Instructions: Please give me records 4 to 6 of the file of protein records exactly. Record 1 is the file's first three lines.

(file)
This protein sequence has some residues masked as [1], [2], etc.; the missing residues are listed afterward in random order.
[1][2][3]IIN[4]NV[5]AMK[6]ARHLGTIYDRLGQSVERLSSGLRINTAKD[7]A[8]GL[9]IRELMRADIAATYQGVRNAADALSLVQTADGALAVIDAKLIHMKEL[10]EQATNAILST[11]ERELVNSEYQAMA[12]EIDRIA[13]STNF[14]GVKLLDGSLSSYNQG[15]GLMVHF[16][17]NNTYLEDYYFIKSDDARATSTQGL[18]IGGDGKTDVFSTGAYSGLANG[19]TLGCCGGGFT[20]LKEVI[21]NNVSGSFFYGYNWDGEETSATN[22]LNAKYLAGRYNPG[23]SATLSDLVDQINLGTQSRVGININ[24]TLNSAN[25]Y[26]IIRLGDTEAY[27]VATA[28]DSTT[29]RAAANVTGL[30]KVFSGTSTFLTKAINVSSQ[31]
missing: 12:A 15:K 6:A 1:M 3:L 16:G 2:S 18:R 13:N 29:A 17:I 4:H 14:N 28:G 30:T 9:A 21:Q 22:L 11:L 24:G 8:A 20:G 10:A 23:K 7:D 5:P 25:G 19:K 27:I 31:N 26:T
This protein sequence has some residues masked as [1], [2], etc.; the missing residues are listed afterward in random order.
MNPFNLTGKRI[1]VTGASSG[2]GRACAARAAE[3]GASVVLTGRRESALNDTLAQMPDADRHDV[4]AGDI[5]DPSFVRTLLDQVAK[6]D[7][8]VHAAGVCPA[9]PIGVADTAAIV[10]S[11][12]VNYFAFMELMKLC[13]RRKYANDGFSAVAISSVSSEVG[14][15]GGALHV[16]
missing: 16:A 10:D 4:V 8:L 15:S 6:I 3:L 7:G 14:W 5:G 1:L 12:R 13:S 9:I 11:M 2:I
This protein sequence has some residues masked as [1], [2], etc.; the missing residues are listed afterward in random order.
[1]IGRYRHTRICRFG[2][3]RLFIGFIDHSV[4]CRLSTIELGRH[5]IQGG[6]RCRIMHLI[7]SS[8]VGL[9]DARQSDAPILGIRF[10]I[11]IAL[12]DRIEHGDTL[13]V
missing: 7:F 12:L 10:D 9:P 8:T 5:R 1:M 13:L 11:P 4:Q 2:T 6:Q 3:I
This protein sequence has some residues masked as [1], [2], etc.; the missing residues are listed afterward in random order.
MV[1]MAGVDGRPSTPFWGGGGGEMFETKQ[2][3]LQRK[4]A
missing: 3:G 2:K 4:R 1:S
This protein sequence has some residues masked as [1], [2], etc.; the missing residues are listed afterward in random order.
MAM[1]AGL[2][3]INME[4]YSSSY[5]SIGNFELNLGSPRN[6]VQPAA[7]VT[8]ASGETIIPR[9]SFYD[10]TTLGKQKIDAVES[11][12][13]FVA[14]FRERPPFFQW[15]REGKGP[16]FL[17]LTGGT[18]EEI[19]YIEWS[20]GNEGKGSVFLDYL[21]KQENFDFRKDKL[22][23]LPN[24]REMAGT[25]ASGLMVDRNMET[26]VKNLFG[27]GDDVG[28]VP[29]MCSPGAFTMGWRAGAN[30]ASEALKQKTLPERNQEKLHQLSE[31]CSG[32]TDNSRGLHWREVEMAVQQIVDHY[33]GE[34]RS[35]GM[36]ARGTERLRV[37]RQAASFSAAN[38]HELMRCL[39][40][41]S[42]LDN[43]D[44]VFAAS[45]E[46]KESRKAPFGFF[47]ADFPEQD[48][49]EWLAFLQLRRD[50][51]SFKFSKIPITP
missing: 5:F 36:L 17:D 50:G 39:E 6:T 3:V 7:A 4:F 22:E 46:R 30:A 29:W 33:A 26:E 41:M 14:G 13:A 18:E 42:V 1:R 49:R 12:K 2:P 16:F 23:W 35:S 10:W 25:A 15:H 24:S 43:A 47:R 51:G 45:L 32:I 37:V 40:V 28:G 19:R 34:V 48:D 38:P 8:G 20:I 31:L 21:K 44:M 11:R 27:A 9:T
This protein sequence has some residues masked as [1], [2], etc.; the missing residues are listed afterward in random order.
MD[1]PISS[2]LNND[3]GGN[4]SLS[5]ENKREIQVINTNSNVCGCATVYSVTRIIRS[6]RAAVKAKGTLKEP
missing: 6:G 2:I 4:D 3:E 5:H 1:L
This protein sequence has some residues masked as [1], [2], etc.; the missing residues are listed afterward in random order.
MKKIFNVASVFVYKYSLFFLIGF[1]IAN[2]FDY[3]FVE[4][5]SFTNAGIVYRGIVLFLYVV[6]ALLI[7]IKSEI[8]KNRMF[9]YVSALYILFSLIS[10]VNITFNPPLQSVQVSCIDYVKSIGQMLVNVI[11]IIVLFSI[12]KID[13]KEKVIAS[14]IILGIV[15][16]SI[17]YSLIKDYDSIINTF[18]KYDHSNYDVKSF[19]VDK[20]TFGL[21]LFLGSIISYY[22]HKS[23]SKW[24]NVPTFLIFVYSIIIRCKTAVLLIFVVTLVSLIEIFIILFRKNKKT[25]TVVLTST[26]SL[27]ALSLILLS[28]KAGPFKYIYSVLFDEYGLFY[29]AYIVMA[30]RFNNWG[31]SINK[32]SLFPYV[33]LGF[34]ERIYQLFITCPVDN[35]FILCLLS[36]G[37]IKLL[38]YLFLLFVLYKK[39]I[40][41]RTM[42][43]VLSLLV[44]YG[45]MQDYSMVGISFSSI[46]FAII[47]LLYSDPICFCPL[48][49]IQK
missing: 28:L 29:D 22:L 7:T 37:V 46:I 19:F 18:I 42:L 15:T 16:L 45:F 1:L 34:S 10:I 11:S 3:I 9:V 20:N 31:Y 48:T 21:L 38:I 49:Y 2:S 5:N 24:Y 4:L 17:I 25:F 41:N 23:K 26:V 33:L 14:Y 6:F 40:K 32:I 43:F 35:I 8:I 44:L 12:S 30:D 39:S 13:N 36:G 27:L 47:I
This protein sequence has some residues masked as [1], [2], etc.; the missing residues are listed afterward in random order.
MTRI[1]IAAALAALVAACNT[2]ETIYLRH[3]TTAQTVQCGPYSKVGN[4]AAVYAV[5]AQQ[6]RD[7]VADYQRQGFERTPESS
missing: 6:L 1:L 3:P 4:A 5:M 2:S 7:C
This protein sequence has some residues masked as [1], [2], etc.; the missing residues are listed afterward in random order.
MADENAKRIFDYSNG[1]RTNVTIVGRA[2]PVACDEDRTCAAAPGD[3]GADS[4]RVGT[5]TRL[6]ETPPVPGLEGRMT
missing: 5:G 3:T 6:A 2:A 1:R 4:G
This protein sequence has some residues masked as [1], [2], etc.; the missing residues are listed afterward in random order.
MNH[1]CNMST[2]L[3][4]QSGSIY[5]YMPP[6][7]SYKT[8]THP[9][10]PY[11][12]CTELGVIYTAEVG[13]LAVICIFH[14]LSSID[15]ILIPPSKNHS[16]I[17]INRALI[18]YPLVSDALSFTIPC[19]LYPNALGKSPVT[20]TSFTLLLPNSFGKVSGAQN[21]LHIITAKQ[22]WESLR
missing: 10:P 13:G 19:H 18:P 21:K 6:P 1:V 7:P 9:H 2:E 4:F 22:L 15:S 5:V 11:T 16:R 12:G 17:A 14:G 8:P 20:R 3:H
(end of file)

This protein sequence has some residues masked as [1], [2], etc.; the missing residues are listed afterward in random order.
MV[1]MAGVDGRPSTPFWGGGGGEMFETKQ[2][3]LQRK[4]A
missing: 3:G 2:K 4:R 1:S
This protein sequence has some residues masked as [1], [2], etc.; the missing residues are listed afterward in random order.
MAM[1]AGL[2][3]INME[4]YSSSY[5]SIGNFELNLGSPRN[6]VQPAA[7]VT[8]ASGETIIPR[9]SFYD[10]TTLGKQKIDAVES[11][12][13]FVA[14]FRERPPFFQW[15]REGKGP[16]FL[17]LTGGT[18]EEI[19]YIEWS[20]GNEGKGSVFLDYL[21]KQENFDFRKDKL[22][23]LPN[24]REMAGT[25]ASGLMVDRNMET[26]VKNLFG[27]GDDVG[28]VP[29]MCSPGAFTMGWRAGAN[30]ASEALKQKTLPERNQEKLHQLSE[31]CSG[32]TDNSRGLHWREVEMAVQQIVDHY[33]GE[34]RS[35]GM[36]ARGTERLRV[37]RQAASFSAAN[38]HELMRCL[39][40][41]S[42]LDN[43]D[44]VFAAS[45]E[46]KESRKAPFGFF[47]ADFPEQD[48][49]EWLAFLQLRRD[50][51]SFKFSKIPITP
missing: 5:F 36:L 17:D 50:G 39:E 6:T 3:V 7:A 4:F 22:E 46:R 30:A 29:W 33:A 26:E 41:M 14:G 13:A 18:E 42:V 1:R 49:R 12:K 2:P 16:F 23:W 35:S 10:W 25:A 15:H 24:S 43:A 47:R 51:G 45:L 32:I 37:V 40:V 28:G 19:R 34:V 48:D 38:P 8:G 20:I 31:L 21:K 44:M 11:R 27:A 9:T
This protein sequence has some residues masked as [1], [2], etc.; the missing residues are listed afterward in random order.
MD[1]PISS[2]LNND[3]GGN[4]SLS[5]ENKREIQVINTNSNVCGCATVYSVTRIIRS[6]RAAVKAKGTLKEP
missing: 6:G 2:I 4:D 3:E 5:H 1:L